Wednesday, November 6, 2013


Upon pondering the vocation of the contemplative mother, it seems that the subject of belief is a natural place to start. As Catholics, it is our duty to know our faith. Here is the Apostles' Creed:

I believe in God, the Father Almighty,
Creator of heaven and earth;
and in Jesus Christ, His only Son,
our Lord; who was conceived by the Holy Spirit,
born of the Virgin Mary, suffered under Pontius Pilate,
was crucified, died, and was buried;
He descended into hell.
On the third day He rose again from the dead.
He ascended into heaven and is seated at the right hand
of God the Father Almighty; from there he shall
come to judge the living and the dead.

I believe in the Holy Spirit,
the holy catholic church,
the communion of saints,
the forgiveness of sins,
the resurrection of the body,
and life everlasting. Amen.

I typed that from memory. I prefer this over the Nicene Creed, because it is much shorter and easier to memorize. The Apostles' Creed is also recited at the beginning of the Rosary. Either creed is a simple statement of faith from which all of the Church's teachings flow.

Recently I have been looking for a definite answer to the question, Must we believe everything the Church teaches? Certain experiences I had in RCIA were nagging at the back of my mind, perhaps because I was aware this fall of the beginning of the new class of students interested in becoming Catholic. I had heard from a couple of staff members the statement, "I don't believe everything the Church teaches." This was even said of our priest, but he never said such a thing himself. I did take the question to another priest, because I was concerned about what seemed to be a case of the "cafeteria Catholic", who picks and chooses which teachings he will follow from the buffet. To my surprise, I was assured that there aren't that many teachings that we must believe, so in that respect it would be okay to be a cafeteria Catholic!

Still not satisfied, I sought clarification from our priest on the particular point of birth control, and from the RCIA director regarding the general statements made about not believing everything the Church teaches. I was assured that the program was completely in line with the Church's Magisterium. Some small "t" traditions, which are changeable by the Church to best serve the current needs of the laity at whatever point in history we are at, were cited. Also referred to were the "levels of faith" that one may progress through on one's faith journey, with the result at higher levels of a lesser need for rules and regulations. I was left wondering if the only teachings which Catholics are absolutely required to believe are those items labeled as definitive dogma.

Through this whole experience I felt like I wasn't being given a straight answer. Fortunately, the Holy Spirit will often help us get to the truth in an indirect way, through what is sometimes called synchronicity. In other words, there are no coincidences. Everything is connected, and sometimes we see with uncommon clarity a solution to a problem, or we are led in a particular direction, by a series of events or encounters with people. This is what happened in this case.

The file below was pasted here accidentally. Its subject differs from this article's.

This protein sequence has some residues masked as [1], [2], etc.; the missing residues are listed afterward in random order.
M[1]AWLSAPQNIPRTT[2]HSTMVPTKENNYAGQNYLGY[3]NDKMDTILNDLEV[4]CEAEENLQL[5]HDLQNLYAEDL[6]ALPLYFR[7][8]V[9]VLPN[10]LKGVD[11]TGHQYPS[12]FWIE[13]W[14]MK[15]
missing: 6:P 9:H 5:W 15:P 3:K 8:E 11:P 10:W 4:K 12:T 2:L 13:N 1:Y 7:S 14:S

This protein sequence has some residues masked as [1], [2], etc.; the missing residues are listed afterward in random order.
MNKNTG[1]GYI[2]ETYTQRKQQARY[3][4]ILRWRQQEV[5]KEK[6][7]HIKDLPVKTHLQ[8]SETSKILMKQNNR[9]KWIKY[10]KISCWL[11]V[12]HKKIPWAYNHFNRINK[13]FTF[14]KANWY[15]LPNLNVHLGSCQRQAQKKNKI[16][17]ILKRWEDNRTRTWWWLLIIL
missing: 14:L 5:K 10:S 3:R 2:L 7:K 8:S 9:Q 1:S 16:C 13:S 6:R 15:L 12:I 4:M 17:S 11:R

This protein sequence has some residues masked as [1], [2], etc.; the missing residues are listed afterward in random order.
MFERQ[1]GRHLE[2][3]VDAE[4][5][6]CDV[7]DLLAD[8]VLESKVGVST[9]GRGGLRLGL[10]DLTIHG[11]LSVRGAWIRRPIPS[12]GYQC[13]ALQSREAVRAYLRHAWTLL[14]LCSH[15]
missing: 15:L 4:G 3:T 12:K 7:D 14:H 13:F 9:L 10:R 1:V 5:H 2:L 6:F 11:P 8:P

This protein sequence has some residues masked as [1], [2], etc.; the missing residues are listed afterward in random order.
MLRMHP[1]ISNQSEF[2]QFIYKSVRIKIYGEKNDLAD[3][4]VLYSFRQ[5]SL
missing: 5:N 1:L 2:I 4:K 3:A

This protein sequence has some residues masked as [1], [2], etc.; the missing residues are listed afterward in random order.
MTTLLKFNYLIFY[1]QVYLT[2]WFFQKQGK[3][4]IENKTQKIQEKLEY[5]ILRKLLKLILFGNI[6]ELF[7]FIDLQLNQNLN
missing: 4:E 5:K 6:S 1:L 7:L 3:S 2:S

I called another homeschooling mother whose child was visiting at my house to get directions to bring her child home. One landmark given was a Catholic church the location of which I had not previously known. I told her how happy I was that I would now know how to get there, so I could visit that church for Mass. It turned out that the other mother had grown up Catholic and was even confirmed, but she is now Protestant. As you can imagine, this conversation was very interesting, and she asked me an unexpected question. Very simply, "Do you believe all of it?" For a brief moment it seemed like a funny question. After all, why would I have converted if I didn't believe everything the Church teaches? So my answer was, without reservation, "Yes".

The subject of the transubstantiation of the Eucharistic bread and wine into the real body and blood of Christ came up, and I shared that it was the Bible that actually led me to believe this was true. I cited the Bread of Life Discourse in John 6. I think that this was the first time since I've become Catholic that I have been a witness of my faith to a non-Catholic. I am certain that it was the Holy Spirit, speaking through my friend, who was asking me point blank, "Woman, do you believe?" Wow, what an amazing experience!

Sure, there are those things about which the Church allows varying opinions. And certainly our faith will deepen, our understanding will grow, and we will have doubts along the way. But even if we don't understand or fully agree with an official teaching, as Catholics we are bound to accept the authority of the Church. Must we believe everything she teaches? The answer is yes. It isn't a question of some arbitrary "levels" of faith, which by the way, is not a teaching of the Church. It's a matter of obedience to Christ through obedience to his Church. Is this the Church which Jesus built upon the rock named Peter--to whom he gave the keys to the Kingdom--against which he said the gates of hell would not prevail (Matt. 16:18)? Is this indeed the Church that Jesus called "the pillar and ground of the truth" (1Tim. 3:15), to which any disputes about the Christian faith must be taken?

When I came to believe that the Catholic Church is the Church that Jesus founded, the Church which traces its history (and it is a matter of history) back to the 12 apostles, then there was no other Church to which I could belong. And if I can't answer, Yes, I believe everything she teaches, then I know I've got some serious soul searching to do.

St. Peter

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